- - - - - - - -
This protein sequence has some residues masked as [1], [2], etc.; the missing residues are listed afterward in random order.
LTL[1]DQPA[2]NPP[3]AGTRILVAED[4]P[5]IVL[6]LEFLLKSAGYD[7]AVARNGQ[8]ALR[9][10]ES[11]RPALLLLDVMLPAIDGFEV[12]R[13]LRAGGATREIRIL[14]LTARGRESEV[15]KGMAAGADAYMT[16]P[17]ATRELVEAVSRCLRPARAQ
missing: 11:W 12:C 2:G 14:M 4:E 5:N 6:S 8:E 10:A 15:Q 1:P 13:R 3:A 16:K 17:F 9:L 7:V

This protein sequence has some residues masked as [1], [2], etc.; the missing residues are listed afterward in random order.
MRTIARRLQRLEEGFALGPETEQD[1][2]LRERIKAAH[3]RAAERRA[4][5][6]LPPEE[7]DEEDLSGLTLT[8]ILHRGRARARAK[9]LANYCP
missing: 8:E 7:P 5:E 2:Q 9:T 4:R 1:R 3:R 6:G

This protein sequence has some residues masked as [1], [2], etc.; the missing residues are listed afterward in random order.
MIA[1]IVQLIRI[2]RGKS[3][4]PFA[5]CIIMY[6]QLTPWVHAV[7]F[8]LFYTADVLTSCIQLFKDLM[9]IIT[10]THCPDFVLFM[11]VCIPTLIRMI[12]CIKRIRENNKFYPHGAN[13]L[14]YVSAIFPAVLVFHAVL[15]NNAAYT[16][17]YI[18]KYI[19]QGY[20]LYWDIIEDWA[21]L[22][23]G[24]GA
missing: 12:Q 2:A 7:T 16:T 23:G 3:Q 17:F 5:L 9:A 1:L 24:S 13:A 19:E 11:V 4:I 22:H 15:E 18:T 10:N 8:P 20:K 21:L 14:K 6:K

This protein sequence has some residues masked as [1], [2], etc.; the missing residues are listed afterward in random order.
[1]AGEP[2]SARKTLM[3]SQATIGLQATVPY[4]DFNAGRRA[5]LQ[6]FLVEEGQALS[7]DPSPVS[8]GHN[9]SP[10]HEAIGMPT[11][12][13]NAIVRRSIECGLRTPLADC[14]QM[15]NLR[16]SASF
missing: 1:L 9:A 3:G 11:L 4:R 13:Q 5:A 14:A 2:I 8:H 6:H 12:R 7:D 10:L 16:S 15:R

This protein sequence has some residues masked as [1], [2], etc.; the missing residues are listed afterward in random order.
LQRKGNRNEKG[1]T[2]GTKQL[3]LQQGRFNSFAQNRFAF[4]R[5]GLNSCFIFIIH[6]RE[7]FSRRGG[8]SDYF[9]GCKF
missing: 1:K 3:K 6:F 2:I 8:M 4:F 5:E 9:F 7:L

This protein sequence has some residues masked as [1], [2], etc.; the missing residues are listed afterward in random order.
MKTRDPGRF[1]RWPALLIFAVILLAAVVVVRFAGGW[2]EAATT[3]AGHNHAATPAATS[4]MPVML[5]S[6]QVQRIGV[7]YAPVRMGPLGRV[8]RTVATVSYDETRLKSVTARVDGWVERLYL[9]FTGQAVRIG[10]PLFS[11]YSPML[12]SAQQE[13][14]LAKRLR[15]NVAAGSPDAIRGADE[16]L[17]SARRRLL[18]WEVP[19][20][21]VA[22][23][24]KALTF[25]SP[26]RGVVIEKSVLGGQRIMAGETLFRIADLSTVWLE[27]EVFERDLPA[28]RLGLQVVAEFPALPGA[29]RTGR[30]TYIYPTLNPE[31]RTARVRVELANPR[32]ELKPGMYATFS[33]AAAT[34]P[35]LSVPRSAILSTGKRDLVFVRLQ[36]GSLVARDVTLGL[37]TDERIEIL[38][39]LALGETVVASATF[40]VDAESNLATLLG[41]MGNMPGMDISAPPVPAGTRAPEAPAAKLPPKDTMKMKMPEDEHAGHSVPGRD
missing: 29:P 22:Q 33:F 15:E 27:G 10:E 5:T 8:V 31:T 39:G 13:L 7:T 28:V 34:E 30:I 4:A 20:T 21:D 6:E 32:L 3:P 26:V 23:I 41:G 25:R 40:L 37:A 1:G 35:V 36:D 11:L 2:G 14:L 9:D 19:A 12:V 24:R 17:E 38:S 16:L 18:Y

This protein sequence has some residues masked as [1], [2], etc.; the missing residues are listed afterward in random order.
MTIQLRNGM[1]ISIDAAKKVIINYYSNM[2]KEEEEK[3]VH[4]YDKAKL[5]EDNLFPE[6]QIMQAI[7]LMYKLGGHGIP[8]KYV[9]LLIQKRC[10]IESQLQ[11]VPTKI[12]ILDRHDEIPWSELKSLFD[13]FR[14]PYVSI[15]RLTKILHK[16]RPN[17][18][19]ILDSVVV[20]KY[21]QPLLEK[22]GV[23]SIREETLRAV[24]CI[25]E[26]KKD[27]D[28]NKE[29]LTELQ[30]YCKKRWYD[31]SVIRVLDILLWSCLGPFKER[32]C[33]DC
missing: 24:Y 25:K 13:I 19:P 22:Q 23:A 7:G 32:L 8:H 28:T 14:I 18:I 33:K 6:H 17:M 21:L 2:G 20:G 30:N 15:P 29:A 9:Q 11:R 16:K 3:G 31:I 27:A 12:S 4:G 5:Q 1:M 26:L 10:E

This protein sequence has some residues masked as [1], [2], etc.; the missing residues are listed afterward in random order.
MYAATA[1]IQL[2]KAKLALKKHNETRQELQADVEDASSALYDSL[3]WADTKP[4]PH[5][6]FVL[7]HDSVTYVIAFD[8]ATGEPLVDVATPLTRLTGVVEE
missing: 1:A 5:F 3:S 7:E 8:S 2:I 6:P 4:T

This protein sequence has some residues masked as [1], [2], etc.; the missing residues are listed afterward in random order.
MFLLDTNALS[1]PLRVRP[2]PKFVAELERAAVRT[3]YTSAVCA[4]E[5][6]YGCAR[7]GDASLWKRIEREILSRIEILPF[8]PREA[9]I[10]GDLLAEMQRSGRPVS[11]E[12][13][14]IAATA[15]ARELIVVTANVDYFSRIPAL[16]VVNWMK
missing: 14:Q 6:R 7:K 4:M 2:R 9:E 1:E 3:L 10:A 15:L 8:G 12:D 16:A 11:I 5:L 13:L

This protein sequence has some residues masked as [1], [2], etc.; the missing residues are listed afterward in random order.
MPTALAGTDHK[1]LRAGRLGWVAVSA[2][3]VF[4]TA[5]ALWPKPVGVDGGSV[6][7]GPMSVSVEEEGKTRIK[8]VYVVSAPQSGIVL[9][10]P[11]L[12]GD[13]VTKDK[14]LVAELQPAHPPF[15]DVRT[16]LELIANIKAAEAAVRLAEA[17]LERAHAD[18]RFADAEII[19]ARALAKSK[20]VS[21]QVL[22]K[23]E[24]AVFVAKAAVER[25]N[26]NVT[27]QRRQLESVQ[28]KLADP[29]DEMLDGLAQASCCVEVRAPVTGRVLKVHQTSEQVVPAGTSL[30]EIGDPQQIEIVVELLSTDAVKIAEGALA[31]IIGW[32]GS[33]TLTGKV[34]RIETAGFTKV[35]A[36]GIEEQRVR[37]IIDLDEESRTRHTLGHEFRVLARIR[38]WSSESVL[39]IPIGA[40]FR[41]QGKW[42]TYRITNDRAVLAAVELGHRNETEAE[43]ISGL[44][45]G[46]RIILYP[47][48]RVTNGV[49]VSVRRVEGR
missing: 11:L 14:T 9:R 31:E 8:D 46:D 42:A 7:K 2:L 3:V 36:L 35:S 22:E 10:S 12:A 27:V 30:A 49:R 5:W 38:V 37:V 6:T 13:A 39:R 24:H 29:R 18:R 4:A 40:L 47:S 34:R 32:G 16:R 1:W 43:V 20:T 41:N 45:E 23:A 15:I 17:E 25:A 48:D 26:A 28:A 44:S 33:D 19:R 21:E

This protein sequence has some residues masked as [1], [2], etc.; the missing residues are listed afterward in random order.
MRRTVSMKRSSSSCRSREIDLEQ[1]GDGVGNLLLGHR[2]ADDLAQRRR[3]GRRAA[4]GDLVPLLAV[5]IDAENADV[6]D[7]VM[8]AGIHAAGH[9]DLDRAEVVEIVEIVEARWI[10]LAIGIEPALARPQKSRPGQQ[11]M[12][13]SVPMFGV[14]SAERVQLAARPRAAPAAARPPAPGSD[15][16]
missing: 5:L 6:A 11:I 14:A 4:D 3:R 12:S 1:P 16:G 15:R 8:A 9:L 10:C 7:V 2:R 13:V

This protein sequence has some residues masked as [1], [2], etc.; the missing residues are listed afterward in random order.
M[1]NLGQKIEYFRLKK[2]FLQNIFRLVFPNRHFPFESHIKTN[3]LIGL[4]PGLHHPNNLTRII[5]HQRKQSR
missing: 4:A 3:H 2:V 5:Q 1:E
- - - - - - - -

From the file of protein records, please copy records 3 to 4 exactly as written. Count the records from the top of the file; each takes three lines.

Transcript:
This protein sequence has some residues masked as [1], [2], etc.; the missing residues are listed afterward in random order.
MIA[1]IVQLIRI[2]RGKS[3][4]PFA[5]CIIMY[6]QLTPWVHAV[7]F[8]LFYTADVLTSCIQLFKDLM[9]IIT[10]THCPDFVLFM[11]VCIPTLIRMI[12]CIKRIRENNKFYPHGAN[13]L[14]YVSAIFPAVLVFHAVL[15]NNAAYT[16][17]YI[18]KYI[19]QGY[20]LYWDIIEDWA[21]L[22][23]G[24]GA
missing: 12:Q 2:A 7:T 16:T 23:G 3:Q 17:F 5:L 9:A 1:L 24:S 13:A 19:E 11:V 4:I 22:H 15:E 18:T 10:N 8:P 20:K 21:L 14:K 6:K

This protein sequence has some residues masked as [1], [2], etc.; the missing residues are listed afterward in random order.
[1]AGEP[2]SARKTLM[3]SQATIGLQATVPY[4]DFNAGRRA[5]LQ[6]FLVEEGQALS[7]DPSPVS[8]GHN[9]SP[10]HEAIGMPT[11][12][13]NAIVRRSIECGLRTPLADC[14]QM[15]NLR[16]SASF
missing: 1:L 9:A 3:G 11:L 4:R 13:Q 5:A 14:A 2:I 8:H 6:H 12:R 7:D 10:L 16:S 15:R